girsl BSA troop 1978

Izaak Walton Campout October 2019

Our October campout was our shooting campout so we drove for 30 minutes to our campsite by the ranges. The first morning, everybody woke up, ate breakfast, and washed their dishes. We all walked over to the archery range and took our turns shooting arrows at targets. Afterwards, we went to the shotgun range. We spent a while there shooting clay pigeons and we also ate our lunches there. When we got to the rifle range, it was too full, so we went back to the campsite and formed stations that would help scouts get their requirements signed off. We had first aid, lashings, and fire building. We got through one rotation before it was our turn for riflery, so we walked back to the range and got our safety gear on. By the time we had shot 2 or 3 times, it had been a while, so we headed back to the campsite and went back to the stations. Once we finished all three rotations, we used the final group’s fire to make the big fire for dinner. We all ate dinner and then hurried over to the indoor air rifle range. We waited for about 30 minutes but the people in charge of the range didn’t show up so they sent us back to the campsite to have a campfire. We couldn’t get the fire started and it had taken too long once we did start one, so we went back up to the campsite and then had a campfire with the fire from dinner. We went to bed pretty late and we had to pack up all of our things that night because it was going to rain the next morning and we had to get out of the campsite quickly. We woke up the next morning and got our tents packed up and left the campsite really early because it was raining. We discussed our roses, buds, and thorns in the parking lot and then went to IHOP for breakfast. It was an action packed weekend!

Scout Master Minute 4/9

Girls BSA enjoy lunch at the top of their first mountain hiked together, overlooking the farmland below at a place called Signal Knob.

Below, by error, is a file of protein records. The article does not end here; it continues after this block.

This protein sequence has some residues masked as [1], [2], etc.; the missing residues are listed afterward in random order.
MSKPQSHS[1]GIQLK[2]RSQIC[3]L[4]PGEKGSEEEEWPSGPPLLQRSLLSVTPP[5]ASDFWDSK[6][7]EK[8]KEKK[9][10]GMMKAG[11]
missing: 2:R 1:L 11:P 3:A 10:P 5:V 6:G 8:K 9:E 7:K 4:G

Girls BSA enjoy lunch at the top of their first mountain hiked together, overlooking the farmland below at a place called Signal Knob.

A Scout is loyal. A Scout is true to her family, friends, Scout leaders, school, and nation. Loyalty means to be faithful. When we say a Scout is Loyal, it means she remains steadfast to what is right. Loyalty is often tested and sometimes misdirected.

Scenario 1: A scout hears her good friend making fun of another friend’s outfit. What should she do?

One test of true loyalty is staying true even when no one else is looking.

Scenario 2: A friend steals then asks this same scout to keep it a secret to prove her loyalty. What should the Scout do? Is she being disloyal if she lets authorities know who stole? 

A scout can be both trustworthy and loyal. A friend who steals and asks you to lie is not worthy of your loyalty; you should be loyal to your community and your country, rather than a person who asks you to keep a secret about stealing.

Scenario 3: A scout lobbies to go water skiing, but instead the troop decides to go fishing. How can that scout show her loyalty to the leaders and to the troop? What should she do if others degrade the leader for making the decision? How does this kind of loyalty equate to citizenship? 

Debating the merits and effectiveness of activities is a healthy, useful way to bring about change, but degrading the current leader demonstrates a lack of respect to the troop. A better response would be to support the leader and make plans to do things differently when the scout has her turn a the lead.